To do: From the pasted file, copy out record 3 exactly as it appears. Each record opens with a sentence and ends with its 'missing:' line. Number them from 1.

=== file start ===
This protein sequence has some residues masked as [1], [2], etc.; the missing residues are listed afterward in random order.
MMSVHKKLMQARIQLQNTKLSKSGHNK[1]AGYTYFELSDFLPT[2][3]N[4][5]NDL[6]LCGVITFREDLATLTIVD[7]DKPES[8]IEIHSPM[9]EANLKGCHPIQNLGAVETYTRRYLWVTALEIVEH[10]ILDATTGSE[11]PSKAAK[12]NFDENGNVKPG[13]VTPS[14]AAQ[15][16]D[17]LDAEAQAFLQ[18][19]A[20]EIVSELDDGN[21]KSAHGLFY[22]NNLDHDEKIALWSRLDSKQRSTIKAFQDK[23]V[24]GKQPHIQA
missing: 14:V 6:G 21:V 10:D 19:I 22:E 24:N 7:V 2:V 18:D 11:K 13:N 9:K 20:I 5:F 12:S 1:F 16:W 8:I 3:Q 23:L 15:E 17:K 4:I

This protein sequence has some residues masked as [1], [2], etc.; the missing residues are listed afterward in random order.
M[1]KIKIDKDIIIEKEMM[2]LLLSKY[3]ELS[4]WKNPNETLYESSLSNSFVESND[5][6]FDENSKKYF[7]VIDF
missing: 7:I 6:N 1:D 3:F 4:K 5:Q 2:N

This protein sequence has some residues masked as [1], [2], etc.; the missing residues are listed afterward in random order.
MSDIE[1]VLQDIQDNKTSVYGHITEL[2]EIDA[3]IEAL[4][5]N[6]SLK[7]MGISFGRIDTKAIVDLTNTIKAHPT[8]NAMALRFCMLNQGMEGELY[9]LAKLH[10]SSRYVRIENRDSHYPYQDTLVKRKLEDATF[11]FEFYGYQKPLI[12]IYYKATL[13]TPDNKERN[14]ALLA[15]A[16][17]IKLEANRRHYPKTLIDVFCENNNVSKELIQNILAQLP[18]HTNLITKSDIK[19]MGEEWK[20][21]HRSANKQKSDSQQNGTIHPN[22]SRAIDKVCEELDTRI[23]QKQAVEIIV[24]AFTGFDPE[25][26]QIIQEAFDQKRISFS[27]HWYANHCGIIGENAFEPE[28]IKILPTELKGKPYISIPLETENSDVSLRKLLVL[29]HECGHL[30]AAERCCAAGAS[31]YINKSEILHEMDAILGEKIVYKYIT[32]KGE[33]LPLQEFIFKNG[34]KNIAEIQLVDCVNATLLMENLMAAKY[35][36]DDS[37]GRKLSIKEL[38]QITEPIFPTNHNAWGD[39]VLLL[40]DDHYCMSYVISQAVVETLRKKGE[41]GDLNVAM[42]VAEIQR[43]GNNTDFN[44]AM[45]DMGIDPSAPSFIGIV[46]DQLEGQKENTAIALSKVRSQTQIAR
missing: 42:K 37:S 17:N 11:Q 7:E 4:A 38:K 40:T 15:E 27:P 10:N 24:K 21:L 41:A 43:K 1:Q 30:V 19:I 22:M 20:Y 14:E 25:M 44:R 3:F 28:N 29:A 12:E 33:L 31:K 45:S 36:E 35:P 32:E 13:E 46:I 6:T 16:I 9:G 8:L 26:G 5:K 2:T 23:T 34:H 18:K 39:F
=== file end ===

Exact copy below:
This protein sequence has some residues masked as [1], [2], etc.; the missing residues are listed afterward in random order.
MSDIE[1]VLQDIQDNKTSVYGHITEL[2]EIDA[3]IEAL[4][5]N[6]SLK[7]MGISFGRIDTKAIVDLTNTIKAHPT[8]NAMALRFCMLNQGMEGELY[9]LAKLH[10]SSRYVRIENRDSHYPYQDTLVKRKLEDATF[11]FEFYGYQKPLI[12]IYYKATL[13]TPDNKERN[14]ALLA[15]A[16][17]IKLEANRRHYPKTLIDVFCENNNVSKELIQNILAQLP[18]HTNLITKSDIK[19]MGEEWK[20][21]HRSANKQKSDSQQNGTIHPN[22]SRAIDKVCEELDTRI[23]QKQAVEIIV[24]AFTGFDPE[25][26]QIIQEAFDQKRISFS[27]HWYANHCGIIGENAFEPE[28]IKILPTELKGKPYISIPLETENSDVSLRKLLVL[29]HECGHL[30]AAERCCAAGAS[31]YINKSEILHEMDAILGEKIVYKYIT[32]KGE[33]LPLQEFIFKNG[34]KNIAEIQLVDCVNATLLMENLMAAKY[35][36]DDS[37]GRKLSIKEL[38]QITEPIFPTNHNAWGD[39]VLLL[40]DDHYCMSYVISQAVVETLRKKGE[41]GDLNVAM[42]VAEIQR[43]GNNTDFN[44]AM[45]DMGIDPSAPSFIGIV[46]DQLEGQKENTAIALSKVRSQTQIAR
missing: 42:K 37:S 17:N 11:Q 7:E 4:A 38:K 40:T 15:E 27:P 10:N 24:K 21:L 41:A 43:K 1:Q 30:V 19:I 22:M 20:Y 14:E 25:M 44:R 3:F 28:N 29:A 12:E 33:L 31:K 45:S 36:E 35:P 32:E 13:E 46:I 6:T 16:I 9:G 8:L 26:G 5:K 2:T 23:T 34:H 18:K 39:F